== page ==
When Judge Dawn Bergin received her first official gavel Friday afternoon in Phoenix, she became one of 15 new judges to join Maricopa County Superior Court since last fall. Judges say the turnover is the highest in the court’s history.
“This year — 2007 — it’s been unprecedented,” said Michael Ryan, Arizona Supreme Court justice and acting chairman of the Maricopa County Commission on Trial Court Appointments.
“I remember years when nobody left,” said former Superior Court Judge Ron Reinstein, who retired this year after almost 22 years on the bench.
Some vacancies were created when the county approved new judgeships to keep pace with the growing population, said Doug Cole, one of the nominating commission’s 15 members. Reinstein said approximately 50 judgeships have been created since his appointment in 1985, bringing the total to 95.
But most positions opened because of retirements. Since January, 13 judges have retired. Cole said this year’s pay raise is thought to be the inspiration, because retirement packages are based on salaries at the time of retirement.
The turnover left the nominating commission scrambling to find candidates. According to the state constitution, the commission must select at least three nominees for each vacancy to submit to the governor. Although the commission first considers merit, each list must include representatives from more than one political party, and gender and racial diversity are priorities.
In June, the commission had eight vacancies to fill from a list of 65 applicants.
Cole said those specifications left the commission with a “mathematical conundrum.” Ultimately, they selected eight Republicans and eight Democrats, divided them into lists of four, each with two Republicans and two Democrats, and forwarded the lists to the governor. Preparing the lists of nominees was a time-intensive feat, especially considering that the members of the commission — 10 members of the public and five attorneys — are volunteers.
“This commission has done an unbelievable amount of work in the past year,” Ryan said.
He said part of the workload, unlike other years, has included active recruiting. He said the commission goes into the community, encourages applicants and describes what the judicial system is looking for.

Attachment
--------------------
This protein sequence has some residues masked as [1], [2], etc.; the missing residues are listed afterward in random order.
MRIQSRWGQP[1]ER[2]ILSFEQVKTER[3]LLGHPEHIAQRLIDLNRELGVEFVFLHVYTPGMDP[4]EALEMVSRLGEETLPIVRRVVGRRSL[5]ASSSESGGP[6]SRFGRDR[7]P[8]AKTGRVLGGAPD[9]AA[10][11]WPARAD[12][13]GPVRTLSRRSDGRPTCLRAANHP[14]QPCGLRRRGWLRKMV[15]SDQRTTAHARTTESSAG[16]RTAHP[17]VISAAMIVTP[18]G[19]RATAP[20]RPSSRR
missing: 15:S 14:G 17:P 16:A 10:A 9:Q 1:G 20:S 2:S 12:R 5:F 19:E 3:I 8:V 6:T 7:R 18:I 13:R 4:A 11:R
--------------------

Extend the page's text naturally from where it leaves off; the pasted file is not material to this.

“It’s important that they have significant experience and it’s important, but not essential, that they have fairly excessive trial experience or at least experience in court,” Ryan said.
Cole said he looks for judicial demeanor and community involvement.
“I’m looking for a well-rounded individual,” Cole said.
He said that’s especially important because judges are rotated every few years among criminal, civil, juvenile, family and probate courts.
Though the commission selects the nominees, the public is involved in the process at every turn. Cole said he spends many hours listening to phone messages, fielding phone calls and reading letters and e-mails as he considers his choices. All of the commission’s meetings are public, he said, and a new Web site will help residents participate.
Judge Sam Thumma, who joined juvenile court in May, calculates that about 280 years’ worth of experience is leaving the court system.
The new judges who previously served as court commissioners had easier transitions, Ryan said. But mostly, the new judges simply have to play catch-up.
“The people who have gotten appointed are very smart, educated, quick learners, have experience in court and can get up to speed pretty quickly,” Ryan said.
To aid the learning process, former judges have returned to share their knowledge and sometimes pick up part of the caseload. Every new judge participated in a two-week intensive training program. They’ve shadowed experienced judges, studied on their own time and asked questions.
At Bergin’s investiture ceremony Friday, she spoke of the challenges of getting appointed and learning the job. But she glowed as she thanked the people who helped her get appointed. “This is my dream job, really,” she said.